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Distributed energy: from supply to demand

By Dave Elliott

Energy networks and distributed energy resources in Great Britain”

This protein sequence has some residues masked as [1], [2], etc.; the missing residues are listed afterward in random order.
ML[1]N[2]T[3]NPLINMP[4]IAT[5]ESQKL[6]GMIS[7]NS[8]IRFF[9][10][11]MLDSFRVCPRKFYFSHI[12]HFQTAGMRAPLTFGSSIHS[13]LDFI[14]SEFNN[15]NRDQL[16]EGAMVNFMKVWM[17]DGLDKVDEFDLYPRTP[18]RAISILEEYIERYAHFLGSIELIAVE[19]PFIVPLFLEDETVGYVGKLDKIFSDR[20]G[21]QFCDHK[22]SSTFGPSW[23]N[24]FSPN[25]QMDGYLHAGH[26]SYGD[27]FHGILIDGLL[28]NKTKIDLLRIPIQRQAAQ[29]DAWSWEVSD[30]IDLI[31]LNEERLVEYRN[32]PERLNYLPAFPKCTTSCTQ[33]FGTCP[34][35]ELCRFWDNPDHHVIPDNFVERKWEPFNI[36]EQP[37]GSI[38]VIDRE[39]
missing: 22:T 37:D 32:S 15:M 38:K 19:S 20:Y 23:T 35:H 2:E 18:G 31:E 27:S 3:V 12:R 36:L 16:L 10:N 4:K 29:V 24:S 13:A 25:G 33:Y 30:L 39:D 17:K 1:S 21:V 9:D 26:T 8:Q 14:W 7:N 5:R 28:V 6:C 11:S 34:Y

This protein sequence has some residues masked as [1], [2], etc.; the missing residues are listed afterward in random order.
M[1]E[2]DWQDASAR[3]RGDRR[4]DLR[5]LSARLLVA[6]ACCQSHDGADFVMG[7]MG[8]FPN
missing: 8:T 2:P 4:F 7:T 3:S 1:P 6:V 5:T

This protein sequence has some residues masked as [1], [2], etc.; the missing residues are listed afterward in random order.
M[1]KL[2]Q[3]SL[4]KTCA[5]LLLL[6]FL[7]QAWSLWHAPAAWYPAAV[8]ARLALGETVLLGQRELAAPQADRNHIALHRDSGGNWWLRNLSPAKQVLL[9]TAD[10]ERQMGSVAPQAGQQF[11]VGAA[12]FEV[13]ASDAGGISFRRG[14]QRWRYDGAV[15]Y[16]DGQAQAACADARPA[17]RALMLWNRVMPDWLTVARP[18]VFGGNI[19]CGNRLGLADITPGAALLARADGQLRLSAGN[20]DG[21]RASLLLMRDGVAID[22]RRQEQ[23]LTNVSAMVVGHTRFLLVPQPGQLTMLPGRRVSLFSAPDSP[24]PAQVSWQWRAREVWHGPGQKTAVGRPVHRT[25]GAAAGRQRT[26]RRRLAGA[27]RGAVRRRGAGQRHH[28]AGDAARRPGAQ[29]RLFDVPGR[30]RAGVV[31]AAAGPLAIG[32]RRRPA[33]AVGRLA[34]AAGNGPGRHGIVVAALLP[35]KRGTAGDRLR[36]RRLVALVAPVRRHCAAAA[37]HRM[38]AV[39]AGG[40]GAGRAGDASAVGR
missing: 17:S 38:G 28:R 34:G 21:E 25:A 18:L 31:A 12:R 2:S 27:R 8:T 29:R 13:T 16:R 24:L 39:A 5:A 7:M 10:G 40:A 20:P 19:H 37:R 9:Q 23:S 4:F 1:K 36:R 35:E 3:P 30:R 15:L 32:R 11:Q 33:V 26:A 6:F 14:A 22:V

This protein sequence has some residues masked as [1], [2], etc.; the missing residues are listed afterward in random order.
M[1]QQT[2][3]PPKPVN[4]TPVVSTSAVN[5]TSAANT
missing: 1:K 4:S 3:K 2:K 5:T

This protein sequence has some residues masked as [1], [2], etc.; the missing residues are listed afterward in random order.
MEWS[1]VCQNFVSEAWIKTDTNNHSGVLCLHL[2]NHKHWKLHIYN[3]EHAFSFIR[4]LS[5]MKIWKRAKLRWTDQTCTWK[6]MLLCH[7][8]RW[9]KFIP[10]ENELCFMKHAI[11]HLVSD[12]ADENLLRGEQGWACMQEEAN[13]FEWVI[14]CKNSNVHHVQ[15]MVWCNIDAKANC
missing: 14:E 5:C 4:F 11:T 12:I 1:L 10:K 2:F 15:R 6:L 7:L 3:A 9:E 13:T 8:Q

The context for this IGov paper from Matthew Lockwood at Exeter University, UK, is the desirability of a fundamental shift in the underlying design of the energy system from the supply side to the demand side. It starts by quoting the words of Professor Strbac ‘The whole culture and philosophy of the system is based on a predict-and-provide mentality’. According to the report, arrangements for gas and electricity, from production or generation, through to networks and retailing, have been designed to provide secure supply for whatever consumers demand. It says “this system has been remarkably successful in its own terms, but is becoming increasingly outdated and problematic, for a number of reasons. As energy service demand has grown, an infrastructure geared simply to meeting, as opposed to influencing, that demand has also grown. The resulting energy system we have is now very large and costly. As we move to decarbonise energy production, it is becoming clearer that this will be far easier and less costly the smaller is energy demand”. It adds “this is true not only of overall energy demand, but also of peak demand, which tends to occur at particular times of day and year (i.e. in the winter, in early evening). The energy system is effectively sized to meet this demand, so being able to make demand more flexible, to reduce peaks, will become increasingly important as decarbonisation proceeds.”